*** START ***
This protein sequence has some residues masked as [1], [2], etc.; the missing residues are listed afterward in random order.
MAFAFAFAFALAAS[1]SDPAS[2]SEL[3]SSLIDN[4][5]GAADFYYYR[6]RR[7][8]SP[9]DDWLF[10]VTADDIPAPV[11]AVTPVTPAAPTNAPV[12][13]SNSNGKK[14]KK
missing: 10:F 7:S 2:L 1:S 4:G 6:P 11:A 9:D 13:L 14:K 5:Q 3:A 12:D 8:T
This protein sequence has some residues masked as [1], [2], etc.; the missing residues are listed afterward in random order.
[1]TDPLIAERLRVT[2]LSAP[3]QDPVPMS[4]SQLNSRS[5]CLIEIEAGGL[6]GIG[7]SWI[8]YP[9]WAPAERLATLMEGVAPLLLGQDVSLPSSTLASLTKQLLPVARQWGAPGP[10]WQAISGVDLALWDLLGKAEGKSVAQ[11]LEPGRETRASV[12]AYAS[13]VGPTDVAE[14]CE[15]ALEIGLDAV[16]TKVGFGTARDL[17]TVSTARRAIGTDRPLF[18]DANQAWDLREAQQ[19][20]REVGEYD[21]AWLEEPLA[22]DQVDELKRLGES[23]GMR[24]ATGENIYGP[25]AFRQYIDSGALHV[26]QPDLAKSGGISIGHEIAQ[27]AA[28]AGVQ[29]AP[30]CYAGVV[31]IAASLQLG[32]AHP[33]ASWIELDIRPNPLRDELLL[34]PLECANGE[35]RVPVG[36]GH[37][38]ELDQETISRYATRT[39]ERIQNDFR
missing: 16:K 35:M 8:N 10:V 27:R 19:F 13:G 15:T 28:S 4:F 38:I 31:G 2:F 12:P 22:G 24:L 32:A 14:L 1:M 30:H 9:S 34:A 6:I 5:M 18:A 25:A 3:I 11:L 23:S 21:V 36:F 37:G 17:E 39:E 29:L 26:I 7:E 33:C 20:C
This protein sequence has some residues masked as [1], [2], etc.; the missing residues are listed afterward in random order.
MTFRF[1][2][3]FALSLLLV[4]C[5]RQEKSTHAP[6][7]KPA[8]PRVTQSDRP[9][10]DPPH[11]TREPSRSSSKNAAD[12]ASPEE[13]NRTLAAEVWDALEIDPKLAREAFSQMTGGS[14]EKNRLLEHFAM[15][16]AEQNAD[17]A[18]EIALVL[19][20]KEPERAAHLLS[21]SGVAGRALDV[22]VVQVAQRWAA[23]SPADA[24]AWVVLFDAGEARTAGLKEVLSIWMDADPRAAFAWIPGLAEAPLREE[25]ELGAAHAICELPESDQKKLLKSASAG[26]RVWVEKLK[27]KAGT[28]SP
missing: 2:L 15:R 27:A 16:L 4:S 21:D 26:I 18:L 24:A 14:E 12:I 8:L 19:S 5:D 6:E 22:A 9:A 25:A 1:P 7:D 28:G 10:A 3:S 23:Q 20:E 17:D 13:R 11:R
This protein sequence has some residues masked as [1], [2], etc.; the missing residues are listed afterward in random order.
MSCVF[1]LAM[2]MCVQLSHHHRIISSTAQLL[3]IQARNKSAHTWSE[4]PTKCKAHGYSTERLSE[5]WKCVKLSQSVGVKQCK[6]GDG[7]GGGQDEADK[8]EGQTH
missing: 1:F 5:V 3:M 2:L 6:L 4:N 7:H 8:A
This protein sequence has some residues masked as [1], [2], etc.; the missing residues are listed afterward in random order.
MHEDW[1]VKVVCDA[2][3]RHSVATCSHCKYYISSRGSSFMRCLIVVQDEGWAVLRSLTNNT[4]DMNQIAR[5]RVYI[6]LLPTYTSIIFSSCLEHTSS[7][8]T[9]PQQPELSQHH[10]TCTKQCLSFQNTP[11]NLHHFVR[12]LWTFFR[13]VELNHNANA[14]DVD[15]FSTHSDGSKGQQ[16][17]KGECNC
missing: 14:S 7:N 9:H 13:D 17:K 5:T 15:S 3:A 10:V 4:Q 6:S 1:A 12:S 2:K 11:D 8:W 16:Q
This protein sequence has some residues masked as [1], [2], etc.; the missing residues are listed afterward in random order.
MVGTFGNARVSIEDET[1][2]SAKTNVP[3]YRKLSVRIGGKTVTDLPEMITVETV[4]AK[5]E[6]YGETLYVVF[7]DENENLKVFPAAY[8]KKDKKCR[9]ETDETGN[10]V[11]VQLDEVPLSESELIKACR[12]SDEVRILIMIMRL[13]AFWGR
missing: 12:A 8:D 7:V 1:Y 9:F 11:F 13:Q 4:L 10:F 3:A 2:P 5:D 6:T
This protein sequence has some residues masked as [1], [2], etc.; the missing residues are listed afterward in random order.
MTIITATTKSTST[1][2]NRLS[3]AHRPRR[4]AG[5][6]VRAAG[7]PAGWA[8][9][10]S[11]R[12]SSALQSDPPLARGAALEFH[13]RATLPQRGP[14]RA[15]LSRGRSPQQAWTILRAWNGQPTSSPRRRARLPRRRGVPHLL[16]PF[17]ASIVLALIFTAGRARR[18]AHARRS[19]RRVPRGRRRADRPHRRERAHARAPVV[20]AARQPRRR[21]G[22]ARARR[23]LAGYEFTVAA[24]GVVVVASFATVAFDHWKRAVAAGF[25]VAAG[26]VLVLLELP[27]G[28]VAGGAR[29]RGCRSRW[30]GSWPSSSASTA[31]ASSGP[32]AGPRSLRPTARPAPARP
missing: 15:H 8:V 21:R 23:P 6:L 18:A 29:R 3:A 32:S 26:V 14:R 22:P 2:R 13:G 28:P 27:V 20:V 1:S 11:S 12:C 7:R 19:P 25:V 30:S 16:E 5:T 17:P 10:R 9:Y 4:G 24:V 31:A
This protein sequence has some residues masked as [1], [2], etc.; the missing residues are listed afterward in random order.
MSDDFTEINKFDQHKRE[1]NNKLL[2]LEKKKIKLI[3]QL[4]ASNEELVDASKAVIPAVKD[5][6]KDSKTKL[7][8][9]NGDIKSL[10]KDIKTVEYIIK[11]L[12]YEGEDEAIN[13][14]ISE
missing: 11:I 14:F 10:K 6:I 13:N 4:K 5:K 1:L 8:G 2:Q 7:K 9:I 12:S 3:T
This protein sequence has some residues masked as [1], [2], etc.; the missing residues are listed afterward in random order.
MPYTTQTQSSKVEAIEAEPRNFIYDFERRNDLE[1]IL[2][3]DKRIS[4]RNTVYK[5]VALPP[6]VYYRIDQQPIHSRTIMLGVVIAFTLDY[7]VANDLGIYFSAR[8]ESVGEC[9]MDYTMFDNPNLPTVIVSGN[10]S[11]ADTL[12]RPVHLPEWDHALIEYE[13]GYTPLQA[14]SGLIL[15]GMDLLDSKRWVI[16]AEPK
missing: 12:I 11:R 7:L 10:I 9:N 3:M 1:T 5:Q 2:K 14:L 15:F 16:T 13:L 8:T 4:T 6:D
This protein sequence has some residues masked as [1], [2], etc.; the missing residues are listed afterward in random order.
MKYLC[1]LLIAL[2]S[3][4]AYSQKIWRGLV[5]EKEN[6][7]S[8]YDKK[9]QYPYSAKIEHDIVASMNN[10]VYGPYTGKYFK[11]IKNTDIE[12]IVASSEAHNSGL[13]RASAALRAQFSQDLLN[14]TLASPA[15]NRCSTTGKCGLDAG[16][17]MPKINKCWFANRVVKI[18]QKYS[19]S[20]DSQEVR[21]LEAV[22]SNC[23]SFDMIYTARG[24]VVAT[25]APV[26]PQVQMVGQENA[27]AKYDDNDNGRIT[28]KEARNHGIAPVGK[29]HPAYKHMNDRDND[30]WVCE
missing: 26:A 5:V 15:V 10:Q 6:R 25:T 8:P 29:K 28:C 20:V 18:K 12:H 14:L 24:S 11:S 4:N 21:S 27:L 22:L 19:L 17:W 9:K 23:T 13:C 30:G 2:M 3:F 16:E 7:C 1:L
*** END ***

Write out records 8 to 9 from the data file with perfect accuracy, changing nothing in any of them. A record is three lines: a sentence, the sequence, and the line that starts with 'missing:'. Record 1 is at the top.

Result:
This protein sequence has some residues masked as [1], [2], etc.; the missing residues are listed afterward in random order.
MSDDFTEINKFDQHKRE[1]NNKLL[2]LEKKKIKLI[3]QL[4]ASNEELVDASKAVIPAVKD[5][6]KDSKTKL[7][8][9]NGDIKSL[10]KDIKTVEYIIK[11]L[12]YEGEDEAIN[13][14]ISE
missing: 11:I 14:F 10:K 6:I 13:N 4:K 5:K 1:L 8:G 2:Q 7:K 9:I 12:S 3:T
This protein sequence has some residues masked as [1], [2], etc.; the missing residues are listed afterward in random order.
MPYTTQTQSSKVEAIEAEPRNFIYDFERRNDLE[1]IL[2][3]DKRIS[4]RNTVYK[5]VALPP[6]VYYRIDQQPIHSRTIMLGVVIAFTLDY[7]VANDLGIYFSAR[8]ESVGEC[9]MDYTMFDNPNLPTVIVSGN[10]S[11]ADTL[12]RPVHLPEWDHALIEYE[13]GYTPLQA[14]SGLIL[15]GMDLLDSKRWVI[16]AEPK
missing: 12:I 11:R 7:L 10:I 9:N 3:M 1:T 5:Q 2:K 14:L 15:F 16:T 13:L 8:T 4:T 6:D